Newport Wafer Fab is to be taken over by the Chinese Nexperia


A close-up of a CPU socket and motherboard lying on the table.

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LONDON – Newport Wafer Fab, the UK’s largest chip maker, is slated to be acquired by Chinese semiconductor company Nexperia next week for around £ 63 million ($ 87 million), according to two sources close to the deal who wanted to remain anonymous because the information is still available not public.

Nexperia, a Dutch company wholly owned by China’s Wingtech Technology, told CNBC on Friday that deal talks were ongoing.

The privately owned Newport, South Wales, chip factory dates back to 1982 and is one of only a handful of semiconductor manufacturers in the UK

Nexperia should announce the takeover on Monday or Tuesday, it said.

“We are having constructive discussions with the NWF and the Welsh government on the future of the NWF,” said a Nexperia spokesman. “Until we have come to a conclusion, we cannot make any further comments.”

NWF and Wingtech Technology did not immediately respond to CNBC’s request for comment.

The deal comes during a global chip shortage that has resulted in countries trying to become more independent when it comes to semiconductor manufacturing. The vast majority of chips today are made in Asia, with TSMC from Taiwan, Samsung from South Korea, and SMIC from China being some of the largest chip manufacturers in the world.

Tom Tugendhat, head of the UK government’s China Research Group and chair of the special committee on foreign affairs, said in a letter to UK Economy Secretary Kwasi Kwarteng in June that he was concerned about a possible takeover of the NWF.

“I have to reiterate that the acquisition of the UK’s leading 200mm silicon and semiconductor technology development and processing facility by a Chinese company – in my opinion – poses a significant economic and national security concern,” said Tugendhat.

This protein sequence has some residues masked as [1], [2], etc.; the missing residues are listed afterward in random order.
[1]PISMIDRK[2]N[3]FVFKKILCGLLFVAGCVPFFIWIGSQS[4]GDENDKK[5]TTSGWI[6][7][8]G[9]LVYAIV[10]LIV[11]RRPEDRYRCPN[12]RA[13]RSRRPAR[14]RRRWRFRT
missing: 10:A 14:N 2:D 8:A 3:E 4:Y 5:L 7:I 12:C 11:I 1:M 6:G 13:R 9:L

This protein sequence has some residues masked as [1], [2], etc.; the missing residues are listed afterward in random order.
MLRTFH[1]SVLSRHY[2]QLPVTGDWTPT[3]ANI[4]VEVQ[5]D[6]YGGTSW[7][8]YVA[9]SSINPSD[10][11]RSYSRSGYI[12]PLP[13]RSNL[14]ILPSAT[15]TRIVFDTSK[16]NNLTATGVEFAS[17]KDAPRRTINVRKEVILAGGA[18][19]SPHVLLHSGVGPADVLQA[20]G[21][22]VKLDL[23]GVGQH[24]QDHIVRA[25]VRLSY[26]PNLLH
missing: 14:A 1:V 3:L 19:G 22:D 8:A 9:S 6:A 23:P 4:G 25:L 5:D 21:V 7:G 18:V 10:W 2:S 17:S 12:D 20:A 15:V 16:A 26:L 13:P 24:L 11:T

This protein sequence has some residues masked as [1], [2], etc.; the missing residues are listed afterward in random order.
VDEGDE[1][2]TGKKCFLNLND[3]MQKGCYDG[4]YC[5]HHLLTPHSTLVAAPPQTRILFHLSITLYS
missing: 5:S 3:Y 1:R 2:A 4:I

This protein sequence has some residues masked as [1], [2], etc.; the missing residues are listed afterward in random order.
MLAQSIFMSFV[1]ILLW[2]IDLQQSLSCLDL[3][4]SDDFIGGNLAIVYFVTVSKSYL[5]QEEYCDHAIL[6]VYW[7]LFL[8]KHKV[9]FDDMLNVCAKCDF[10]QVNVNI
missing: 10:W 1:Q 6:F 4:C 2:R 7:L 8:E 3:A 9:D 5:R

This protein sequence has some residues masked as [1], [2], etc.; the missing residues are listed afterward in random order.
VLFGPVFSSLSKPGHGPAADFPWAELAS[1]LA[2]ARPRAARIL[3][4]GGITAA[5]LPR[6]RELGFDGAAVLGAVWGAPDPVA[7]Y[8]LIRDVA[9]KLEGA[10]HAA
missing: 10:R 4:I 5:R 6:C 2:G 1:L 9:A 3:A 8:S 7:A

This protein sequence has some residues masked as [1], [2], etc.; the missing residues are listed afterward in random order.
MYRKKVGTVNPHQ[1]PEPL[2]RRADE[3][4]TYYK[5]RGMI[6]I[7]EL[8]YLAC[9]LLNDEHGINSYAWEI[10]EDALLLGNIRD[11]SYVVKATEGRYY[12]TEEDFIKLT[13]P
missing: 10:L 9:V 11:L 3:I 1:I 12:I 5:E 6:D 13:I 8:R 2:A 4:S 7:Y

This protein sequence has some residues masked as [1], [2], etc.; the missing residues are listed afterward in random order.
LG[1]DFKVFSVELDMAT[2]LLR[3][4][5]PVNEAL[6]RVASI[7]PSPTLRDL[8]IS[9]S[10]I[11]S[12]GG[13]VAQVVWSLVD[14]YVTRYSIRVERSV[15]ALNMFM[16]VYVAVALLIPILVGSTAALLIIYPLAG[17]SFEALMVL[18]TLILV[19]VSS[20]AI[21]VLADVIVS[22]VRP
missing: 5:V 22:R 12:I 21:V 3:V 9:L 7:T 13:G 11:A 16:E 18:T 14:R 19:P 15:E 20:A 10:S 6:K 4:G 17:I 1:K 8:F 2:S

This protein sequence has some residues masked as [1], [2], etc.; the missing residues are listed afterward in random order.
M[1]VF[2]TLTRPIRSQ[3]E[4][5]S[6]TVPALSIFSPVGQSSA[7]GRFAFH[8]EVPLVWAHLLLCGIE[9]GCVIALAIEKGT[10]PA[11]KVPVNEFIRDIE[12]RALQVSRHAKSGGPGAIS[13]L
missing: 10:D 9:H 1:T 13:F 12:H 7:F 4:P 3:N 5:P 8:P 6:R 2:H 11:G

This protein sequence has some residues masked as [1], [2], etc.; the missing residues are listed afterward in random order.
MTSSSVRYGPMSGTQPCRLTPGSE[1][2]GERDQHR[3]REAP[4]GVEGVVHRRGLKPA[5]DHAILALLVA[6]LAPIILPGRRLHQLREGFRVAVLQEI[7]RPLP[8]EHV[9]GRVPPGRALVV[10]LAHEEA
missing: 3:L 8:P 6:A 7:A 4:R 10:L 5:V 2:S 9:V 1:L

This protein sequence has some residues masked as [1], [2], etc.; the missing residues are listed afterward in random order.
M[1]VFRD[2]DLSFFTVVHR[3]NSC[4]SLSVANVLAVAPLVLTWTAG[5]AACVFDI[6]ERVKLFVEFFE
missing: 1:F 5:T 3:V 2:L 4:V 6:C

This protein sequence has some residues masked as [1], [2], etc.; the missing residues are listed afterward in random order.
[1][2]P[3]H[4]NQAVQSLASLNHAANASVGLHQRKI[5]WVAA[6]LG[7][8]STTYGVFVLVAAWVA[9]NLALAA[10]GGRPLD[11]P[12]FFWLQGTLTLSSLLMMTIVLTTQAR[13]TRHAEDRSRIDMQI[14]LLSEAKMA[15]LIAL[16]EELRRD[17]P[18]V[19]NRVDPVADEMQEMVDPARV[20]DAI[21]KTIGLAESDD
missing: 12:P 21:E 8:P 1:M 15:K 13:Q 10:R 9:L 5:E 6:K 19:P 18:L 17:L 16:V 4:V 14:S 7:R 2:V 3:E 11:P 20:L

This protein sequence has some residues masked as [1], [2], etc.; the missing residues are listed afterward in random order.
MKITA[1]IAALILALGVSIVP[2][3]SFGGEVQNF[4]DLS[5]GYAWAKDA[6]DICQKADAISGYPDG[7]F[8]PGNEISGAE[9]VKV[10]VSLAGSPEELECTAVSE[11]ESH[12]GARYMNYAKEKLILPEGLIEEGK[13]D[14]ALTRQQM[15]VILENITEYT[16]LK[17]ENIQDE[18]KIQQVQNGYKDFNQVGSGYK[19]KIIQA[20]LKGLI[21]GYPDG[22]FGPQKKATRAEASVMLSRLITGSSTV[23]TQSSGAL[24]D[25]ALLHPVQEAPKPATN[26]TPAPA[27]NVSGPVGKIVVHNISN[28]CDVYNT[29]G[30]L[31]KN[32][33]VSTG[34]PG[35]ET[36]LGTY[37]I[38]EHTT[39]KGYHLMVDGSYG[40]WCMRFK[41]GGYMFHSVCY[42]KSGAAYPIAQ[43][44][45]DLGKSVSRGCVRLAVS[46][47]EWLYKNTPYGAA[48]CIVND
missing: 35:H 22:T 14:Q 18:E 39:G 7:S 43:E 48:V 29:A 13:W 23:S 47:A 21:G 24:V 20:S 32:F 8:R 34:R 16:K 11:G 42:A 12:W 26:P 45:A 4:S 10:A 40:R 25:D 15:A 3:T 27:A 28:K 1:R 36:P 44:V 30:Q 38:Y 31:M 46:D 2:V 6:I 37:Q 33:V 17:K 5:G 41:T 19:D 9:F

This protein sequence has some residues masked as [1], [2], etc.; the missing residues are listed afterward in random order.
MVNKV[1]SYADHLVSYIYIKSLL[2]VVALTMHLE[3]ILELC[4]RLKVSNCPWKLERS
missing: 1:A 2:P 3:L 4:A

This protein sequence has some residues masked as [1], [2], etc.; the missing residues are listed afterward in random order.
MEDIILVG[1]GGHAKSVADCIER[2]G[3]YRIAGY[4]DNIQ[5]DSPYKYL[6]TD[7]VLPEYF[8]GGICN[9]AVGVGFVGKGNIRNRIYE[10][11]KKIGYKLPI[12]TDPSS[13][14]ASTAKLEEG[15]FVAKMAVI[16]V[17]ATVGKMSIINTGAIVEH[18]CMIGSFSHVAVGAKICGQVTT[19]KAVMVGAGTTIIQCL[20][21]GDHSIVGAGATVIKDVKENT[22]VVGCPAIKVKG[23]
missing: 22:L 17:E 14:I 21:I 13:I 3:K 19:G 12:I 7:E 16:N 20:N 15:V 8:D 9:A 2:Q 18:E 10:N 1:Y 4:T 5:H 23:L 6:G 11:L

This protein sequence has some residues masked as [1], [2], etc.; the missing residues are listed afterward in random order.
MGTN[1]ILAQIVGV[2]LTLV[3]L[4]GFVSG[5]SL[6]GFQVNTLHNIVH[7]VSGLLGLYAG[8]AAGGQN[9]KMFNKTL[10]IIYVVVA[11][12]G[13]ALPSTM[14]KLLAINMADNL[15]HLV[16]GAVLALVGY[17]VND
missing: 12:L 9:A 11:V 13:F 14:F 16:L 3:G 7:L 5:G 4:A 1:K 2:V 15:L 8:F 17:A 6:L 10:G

He called on the UK government to review the deal under the National Security and Investment Act, which was introduced in April to protect the country’s tech companies from overseas takeovers when there is economic risk or a security threat.

“This is the largest last remaining advanced semiconductor factory in England being sold to the Chinese and the UK government doesn’t give a shit about it,” a source said, adding that they should at least try to get $ 1 billion for it.

A UK government spokesman told CNBC: “We are aware of the anticipated acquisition of Newport Wafer Fab by Nexperia. While we do not currently consider it appropriate to intervene, we will continue to monitor the situation closely and will not hesitate to exercise our powers under Company Law should the situation change.

They added: “We remain committed to the semiconductor sector and its important role in the UK economy.”

The £ 63 million price tag for NWF is much lower than the $ 900 million Texas Instruments announced it will pay this week for an abandoned Micron factory in Utah.

NWF has several outstanding debts, including £ 20m with HSBC and £ 18m with the Welsh government, one of the sources said, adding that these will be settled after the sale.

The deal comes after Cambridge chip designer Arm, often considered the jewel in the crown of the UK tech industry, agreed to be acquired by US chip giant Nvidia for $ 40 billion. However, the acquisition is under scrutiny by regulators around the world after rivals Qualcomm and others raised objections.

With tensions rising between China and the West, other countries are investigating Chinese technology acquisitions before approving them.

Earlier this month, South Korea launched a review after Beijing-based Wise Road Capital struck a deal to buy semiconductor company MagnaChip, saying it was a “national core technology.” The US Treasury Department also requested that the parties involved in the transaction file a notice with the US Foreign Investment Committee.

In March, the Italian government prevented the Chinese company Shenzhen Investment Holdings from acquiring a controlling stake in LPE, a Milan-based semiconductor company, praising it as a sector of “strategic importance”.